In the comments of a recent thread, another poster pointed out that religious individuals tend to report higher levels of happiness than nonreligious individuals. I suggested that the social network of churches, rather than the direct effects of theistic belief, might be responsible for this difference, and after doing a bit of searching around to see if the available studies support such an explanation, found a study that indicates that this is indeed the case.
Religious churches may be far from optimal in the services they provide to communities, but they have a great positive impact on the lives of many individuals. And not just as friendly social gatherings and occasional providers of community service; I've known priests who were superb community organizers and motivational speakers, who played an important role for their congregations to which I know of no existing secular analogue.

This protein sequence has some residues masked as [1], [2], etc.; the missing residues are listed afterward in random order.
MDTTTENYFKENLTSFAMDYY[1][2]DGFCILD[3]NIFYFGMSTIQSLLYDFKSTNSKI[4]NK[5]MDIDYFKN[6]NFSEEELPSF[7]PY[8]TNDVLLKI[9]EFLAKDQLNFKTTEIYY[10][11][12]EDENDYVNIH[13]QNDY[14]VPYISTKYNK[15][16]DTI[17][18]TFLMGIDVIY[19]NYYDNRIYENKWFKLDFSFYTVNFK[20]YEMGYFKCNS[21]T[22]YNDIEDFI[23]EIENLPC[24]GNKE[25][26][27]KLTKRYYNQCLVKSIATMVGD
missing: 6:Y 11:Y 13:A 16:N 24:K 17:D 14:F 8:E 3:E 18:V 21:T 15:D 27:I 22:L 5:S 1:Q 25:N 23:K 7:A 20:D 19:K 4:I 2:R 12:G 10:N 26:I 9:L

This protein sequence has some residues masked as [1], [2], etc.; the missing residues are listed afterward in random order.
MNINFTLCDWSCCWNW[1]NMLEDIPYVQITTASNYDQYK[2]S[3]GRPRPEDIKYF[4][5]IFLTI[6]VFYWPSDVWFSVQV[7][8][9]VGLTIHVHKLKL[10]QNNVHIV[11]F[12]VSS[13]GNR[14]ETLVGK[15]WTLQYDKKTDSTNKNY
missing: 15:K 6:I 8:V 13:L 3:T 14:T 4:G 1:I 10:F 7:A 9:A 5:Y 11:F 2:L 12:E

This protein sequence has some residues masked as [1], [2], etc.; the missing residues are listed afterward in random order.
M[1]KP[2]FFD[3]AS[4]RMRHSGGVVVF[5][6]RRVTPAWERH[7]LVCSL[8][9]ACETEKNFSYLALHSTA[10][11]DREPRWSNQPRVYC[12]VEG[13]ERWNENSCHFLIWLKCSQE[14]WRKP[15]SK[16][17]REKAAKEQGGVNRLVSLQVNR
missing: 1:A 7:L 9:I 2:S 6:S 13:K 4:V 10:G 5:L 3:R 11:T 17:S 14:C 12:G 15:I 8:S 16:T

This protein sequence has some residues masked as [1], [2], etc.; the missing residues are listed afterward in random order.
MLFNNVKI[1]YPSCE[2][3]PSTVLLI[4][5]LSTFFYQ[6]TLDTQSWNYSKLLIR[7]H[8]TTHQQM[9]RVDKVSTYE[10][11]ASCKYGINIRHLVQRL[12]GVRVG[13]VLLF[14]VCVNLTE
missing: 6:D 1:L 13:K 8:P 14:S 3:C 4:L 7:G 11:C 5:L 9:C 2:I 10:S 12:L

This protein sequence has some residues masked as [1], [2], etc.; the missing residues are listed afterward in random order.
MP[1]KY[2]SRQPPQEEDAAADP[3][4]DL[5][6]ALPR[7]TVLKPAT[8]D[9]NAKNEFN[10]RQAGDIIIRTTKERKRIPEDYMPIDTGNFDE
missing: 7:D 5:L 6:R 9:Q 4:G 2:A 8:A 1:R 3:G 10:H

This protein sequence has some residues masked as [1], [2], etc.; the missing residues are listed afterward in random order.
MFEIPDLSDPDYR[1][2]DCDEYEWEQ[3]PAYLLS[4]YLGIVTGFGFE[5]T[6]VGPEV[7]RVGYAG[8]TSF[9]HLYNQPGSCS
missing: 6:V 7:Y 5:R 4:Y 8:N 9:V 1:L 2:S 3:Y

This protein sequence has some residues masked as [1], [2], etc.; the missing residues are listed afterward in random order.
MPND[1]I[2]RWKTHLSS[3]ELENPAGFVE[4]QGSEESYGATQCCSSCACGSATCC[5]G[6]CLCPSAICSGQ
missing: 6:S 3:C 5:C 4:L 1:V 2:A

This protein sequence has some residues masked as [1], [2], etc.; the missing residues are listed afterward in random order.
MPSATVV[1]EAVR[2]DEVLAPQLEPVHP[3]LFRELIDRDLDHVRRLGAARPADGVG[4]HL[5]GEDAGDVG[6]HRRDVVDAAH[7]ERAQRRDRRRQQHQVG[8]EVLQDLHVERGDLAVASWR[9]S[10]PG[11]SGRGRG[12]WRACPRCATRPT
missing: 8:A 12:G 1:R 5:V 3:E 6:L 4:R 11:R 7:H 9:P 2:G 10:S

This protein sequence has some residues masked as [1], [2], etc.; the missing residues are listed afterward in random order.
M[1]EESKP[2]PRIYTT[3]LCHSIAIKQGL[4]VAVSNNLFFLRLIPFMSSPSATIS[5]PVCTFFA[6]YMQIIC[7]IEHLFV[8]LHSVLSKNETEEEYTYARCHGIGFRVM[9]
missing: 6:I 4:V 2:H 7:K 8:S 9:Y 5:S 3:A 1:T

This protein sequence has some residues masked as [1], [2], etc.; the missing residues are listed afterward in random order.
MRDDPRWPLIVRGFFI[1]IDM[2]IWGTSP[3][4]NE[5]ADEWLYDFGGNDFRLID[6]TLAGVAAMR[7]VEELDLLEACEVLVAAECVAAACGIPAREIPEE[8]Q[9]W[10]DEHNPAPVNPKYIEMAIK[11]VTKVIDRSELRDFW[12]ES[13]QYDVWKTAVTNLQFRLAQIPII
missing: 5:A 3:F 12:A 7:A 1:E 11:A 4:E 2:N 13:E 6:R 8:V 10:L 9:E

It seems probable that a secular organization could effectively play the same role in a community, but would anyone be likely to take it seriously? Since people who're already religious may be inclined to reject the value of a secular authority filling the role of a church, and atheistic individuals may not be inclined to attend, either due to reversing the stupidity of religion, or due to asocial and anticooperative values, it's uncertain whether a secular organization that adequately filled the role of a church would get off the ground in the first place in the present social climate.
So, what are your feelings on the prospect of secular church analogues? Do you think that they're appropriate or practical? Do you expect them ever to become common in real life?